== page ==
I ask Leyla whether she’d always wanted to be a lawyer and how she came to work in the entertainment sector.
“When I was a teenager, I saw Silence of the Lambs in which Jodie Foster played a secret agent. I loved her in that role and it was an inspiration for me: I decided I wanted to be a secret agent too! But my parents, both doctors, told me it wasn’t a good idea… They said that the closest I could get to being a secret agent in Soviet Russia was to study law.
“So off I went to Moscow State University. But as soon as I started class, the Soviet Union collapsed and I fell into a vacuum. Old laws expired and new laws appeared like mushrooms in the forest after the rains. Everything was changing and it wasn’t easy to know which laws to study. We didn’t even have textbooks to study from!”
“What an amazing and confusing time that must have been!”
“It really was, when I think back to it,” says Leyla with a laugh. She continues: “When the Soviet Union split, Russia emerged as a new country with a new ideology and a brand-new entrepreneurial law. In Soviet Russia, there had never been an entrepreneurial law, and now all of sudden banking activities and currency exchange were regulated. This formed a huge challenge, but also a huge opportunity.”
“Incredible,” I say. “And so where did the entertainment aspect come into your career?”
“During my studies, I did an internship at Russian television. It was a Soviet-style organisation, but I was so impressed by the world of television and entertainment, and by the stars I met on a daily basis that I stayed there for two years.
“After I graduated, I decided I wanted to keep working in the entertainment industry: I worked for federal TV channels, learnt about the industry and built my network. Then, in 2006, I got the opportunity to start my own company: a US-based media сompany was looking for an intellectual property lawyer and they got in touch with me.”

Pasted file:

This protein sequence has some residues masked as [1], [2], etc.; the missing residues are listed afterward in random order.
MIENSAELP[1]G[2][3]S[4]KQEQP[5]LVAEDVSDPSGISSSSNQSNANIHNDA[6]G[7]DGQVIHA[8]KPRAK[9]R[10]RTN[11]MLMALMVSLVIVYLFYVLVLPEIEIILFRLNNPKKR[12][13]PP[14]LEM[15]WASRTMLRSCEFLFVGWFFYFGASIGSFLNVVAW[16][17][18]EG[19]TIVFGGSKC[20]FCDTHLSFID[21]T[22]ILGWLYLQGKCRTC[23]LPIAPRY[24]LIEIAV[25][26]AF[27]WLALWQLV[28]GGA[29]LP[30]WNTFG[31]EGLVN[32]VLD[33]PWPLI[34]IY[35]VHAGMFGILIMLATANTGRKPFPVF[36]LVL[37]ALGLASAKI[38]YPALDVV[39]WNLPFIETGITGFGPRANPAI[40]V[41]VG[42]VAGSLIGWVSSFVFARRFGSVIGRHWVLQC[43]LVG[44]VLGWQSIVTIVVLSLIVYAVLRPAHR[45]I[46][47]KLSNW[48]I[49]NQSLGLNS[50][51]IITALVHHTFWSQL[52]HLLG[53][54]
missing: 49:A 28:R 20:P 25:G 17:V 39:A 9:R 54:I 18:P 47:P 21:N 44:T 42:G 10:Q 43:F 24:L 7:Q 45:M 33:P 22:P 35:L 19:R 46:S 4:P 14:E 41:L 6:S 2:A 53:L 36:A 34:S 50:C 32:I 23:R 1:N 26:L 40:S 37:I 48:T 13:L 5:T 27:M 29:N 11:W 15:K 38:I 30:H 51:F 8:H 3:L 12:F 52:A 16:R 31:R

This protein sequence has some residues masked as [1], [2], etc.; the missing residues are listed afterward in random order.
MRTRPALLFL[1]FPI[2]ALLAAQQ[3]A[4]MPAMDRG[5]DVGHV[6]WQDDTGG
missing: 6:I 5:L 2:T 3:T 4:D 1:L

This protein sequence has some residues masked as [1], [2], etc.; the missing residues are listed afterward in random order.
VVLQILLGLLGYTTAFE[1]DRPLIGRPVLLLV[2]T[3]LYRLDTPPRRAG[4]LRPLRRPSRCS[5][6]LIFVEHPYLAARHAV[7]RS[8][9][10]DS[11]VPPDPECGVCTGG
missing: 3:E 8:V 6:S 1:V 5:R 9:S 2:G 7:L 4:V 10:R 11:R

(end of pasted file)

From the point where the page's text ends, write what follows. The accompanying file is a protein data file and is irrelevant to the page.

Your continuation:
“So what was your domain exactly?”
“Local legislation had to be harmonised with international treaties in preparation of Russia’s entry into the WTO and I was one of the professionals who started the legal business in the new digital Russia. We did licensing deals and synchronisation deals; we applied international regulations and business models to the Russian reality using law as a tool. During this period, I acquired great experience and knowledge and also a built an extensive network in the media, internet, telecoms and, of course, entertainment industries.”
“And that’s how you became one of Russia’s first international entertainment lawyers!”
“That’s right! I attended international music, telecom and cinema forums and digital media conferences; I travelled the world and worked like crazy and was very successful.
“But in 2008 I had a wake-up call: the economic crisis hit my US clients hard and business collapsed. I realised I had been neglecting my health and my family and that I needed to take a break. So I took three months off and went to Greece. I connected with nature, started practising yoga and spent time with my daughter…”
“And how has your life changed since then?”
“I think I better work-life balance: I work not because I need to pay bills, but because I am passionate about my field of work. I am totally involved in every project I do and am devoted to my clients. But I also make sure to stop. In my everyday life, I frequently stop to meditate for a few minutes. To observe what is going on inside and check if I am connected to my inner compass. I like to go out into nature, spend time with family and practise yoga. Since I have adopted this new lifestyle, my business has become an integral part of my life, without ever becoming a boring routine.
“In 2009 my company merged with a Ukrainian online media legal firm and we have been working out new legal schemes for the digital and entertainment markets in Russia and also cross-boarding. We grow together with the industry and things are going well. I have also come to understand that entrepreneurship is a two-sided coin. On the one hand, you have your freedom, but on the other hand, you have greater responsibility – for clients, for employees, for the market, for the industry.
“But I now know that the most important responsibility I have is to myself. I need to always stay alert and be aware of the present moment. Am I happy and balanced? Do I have enough energy for my family? Is this the work I want to be doing? Is it inspiring me and is it benefitting others?”
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